How did this happen?
Authorities in Crisis
With the two world wars in the first half of the 20th century, the question increasingly arose, especially in Germany, of how the authorities that had led into those crises were legitimized. The abdication of William II, the last German emperor and king of Prussia, called for a new state order in 1918. The Führer cult of the so-called Third Reich that soon followed plunged the world into a disaster, killing more than 70 million people. The derivation of the authorities and father figures “by God’s grace” was thereby reduced ad absurdum.
Changes in the Social Situation
Especially during the Second World War and after its conclusion, it was also becoming apparent that women were often the ones who stabilized the different areas of life, not least because of the absence of men. It is true that men still officially presented themselves as the designers/shapers? of politics and society. In the first German Bundestag, only 6.9 percent of the seats were held by women. But since the 1960s, the social situation has changed fundamentally.
Change in the Image of the Father
The figure of the father in the family also changed inexorably. The father, due to his participation in God’s world government provides royal and priestly duties for his family, was sometimes turned into a caricature. An image of the Father emerged that was based solely on the authority of the respective personality and the appreciative devotion to his children or those entrusted to him. In ever-new search movements, the image of the father continued to develop into the present day, also as a counterpart to a new image of the woman and mother.
Changing Power Structures in the Family
The image of the father, the power structures in the family, and their justification have undergone rapid development over the past 100 years. As an example, a summary follows of how the Catholic magazine “The Christian Family” (Essen) justified the primacy of man in marriage and families from 1885 on, which is also the year of Father Kentenich’s birth, until the 1950s:
“The father as king stands at the head of the family as God’s representative by divine mission and divine appointment: ‘The king in this kingdom (of the family), the unrestricted, free ruler, is the father. Inalienable, natural rights and powers are an outflow of God’s power and assigned to him by the dear God. His house, his domestic hearth, but above all his wife and child constitute his kingdom: their soul, their life, their honor.’ The honorary title ‘Father’ indicates that in the person of the father lies ‘origin, power, care, and benefits’. The image of God and that of the father are in correlation: characteristics of one can also be expressed by the other. Just as the Father demands reverence for his person and has the right to give rules and commandments to his children and to monitor their observance, just as he has the duty to take charge of his house and his children, so God is entitled to power and leadership, which people are to respond to with reverence, obedience, and trust. Conversely, the image of God justifies the father’s rights and duties. The ‘royal glory of the Father’s mission’ means ‘participation in God’s creative power’ and ‘participation in God’s world government.’ As God’s creation continues, so the man has honor and continuance beyond death in the children.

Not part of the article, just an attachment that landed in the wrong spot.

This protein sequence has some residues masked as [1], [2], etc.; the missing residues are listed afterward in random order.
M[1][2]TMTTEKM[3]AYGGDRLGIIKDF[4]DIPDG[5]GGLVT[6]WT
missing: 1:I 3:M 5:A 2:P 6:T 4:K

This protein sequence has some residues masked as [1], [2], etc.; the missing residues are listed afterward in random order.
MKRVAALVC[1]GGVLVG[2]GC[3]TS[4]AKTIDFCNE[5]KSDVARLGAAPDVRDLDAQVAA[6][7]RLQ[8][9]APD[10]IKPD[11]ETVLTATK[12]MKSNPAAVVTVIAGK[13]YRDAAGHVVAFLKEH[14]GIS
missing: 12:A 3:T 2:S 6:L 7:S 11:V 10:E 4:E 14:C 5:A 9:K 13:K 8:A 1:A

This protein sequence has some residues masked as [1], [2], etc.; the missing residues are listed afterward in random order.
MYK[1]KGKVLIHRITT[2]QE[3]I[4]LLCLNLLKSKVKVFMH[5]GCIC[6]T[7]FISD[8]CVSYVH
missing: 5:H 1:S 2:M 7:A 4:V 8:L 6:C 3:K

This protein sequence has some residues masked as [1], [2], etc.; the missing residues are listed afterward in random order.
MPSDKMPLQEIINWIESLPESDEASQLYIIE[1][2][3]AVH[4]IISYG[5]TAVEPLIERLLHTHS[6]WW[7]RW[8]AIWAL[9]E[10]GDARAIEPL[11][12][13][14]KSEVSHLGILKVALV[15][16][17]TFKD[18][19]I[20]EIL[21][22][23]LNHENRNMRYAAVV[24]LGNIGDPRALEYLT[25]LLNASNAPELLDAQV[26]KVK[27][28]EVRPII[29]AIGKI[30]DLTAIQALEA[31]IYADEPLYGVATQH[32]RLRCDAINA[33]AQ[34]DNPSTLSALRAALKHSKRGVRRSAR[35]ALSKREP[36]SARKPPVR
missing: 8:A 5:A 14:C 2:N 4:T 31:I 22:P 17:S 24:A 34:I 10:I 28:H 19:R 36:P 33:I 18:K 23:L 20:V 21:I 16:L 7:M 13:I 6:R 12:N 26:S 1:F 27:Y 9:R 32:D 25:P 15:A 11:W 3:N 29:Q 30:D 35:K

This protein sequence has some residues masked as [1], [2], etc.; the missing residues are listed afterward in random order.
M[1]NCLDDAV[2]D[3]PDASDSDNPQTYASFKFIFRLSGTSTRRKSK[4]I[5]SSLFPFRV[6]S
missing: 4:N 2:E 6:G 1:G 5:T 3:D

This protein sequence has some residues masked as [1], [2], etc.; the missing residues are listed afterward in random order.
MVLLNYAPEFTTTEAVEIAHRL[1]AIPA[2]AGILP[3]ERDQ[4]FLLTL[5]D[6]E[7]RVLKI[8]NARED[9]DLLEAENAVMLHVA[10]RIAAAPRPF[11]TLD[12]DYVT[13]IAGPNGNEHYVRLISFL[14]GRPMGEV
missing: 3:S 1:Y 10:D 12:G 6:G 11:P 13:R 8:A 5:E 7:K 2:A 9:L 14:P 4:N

The Father is the first authority in the family and thus ‘the object of unconditional respect and veneration.’ This authority is suited to him by divine direction and natural advantages before the woman. He is entitled to the general supervision of the family, since his mind, will and energy are more developed than those of the woman. The insistence on authority is the foundation of education and order. For the same reasons, he is also the first educator of his children. The supreme principle of education for him is setting a good example. The goals of his educational activity are piety, simplicity, self-control, obedience.”
(from: H. Brantzen, Family Spirituality. On the example of a Christian weekly newspaper, Mainz 1984, 92)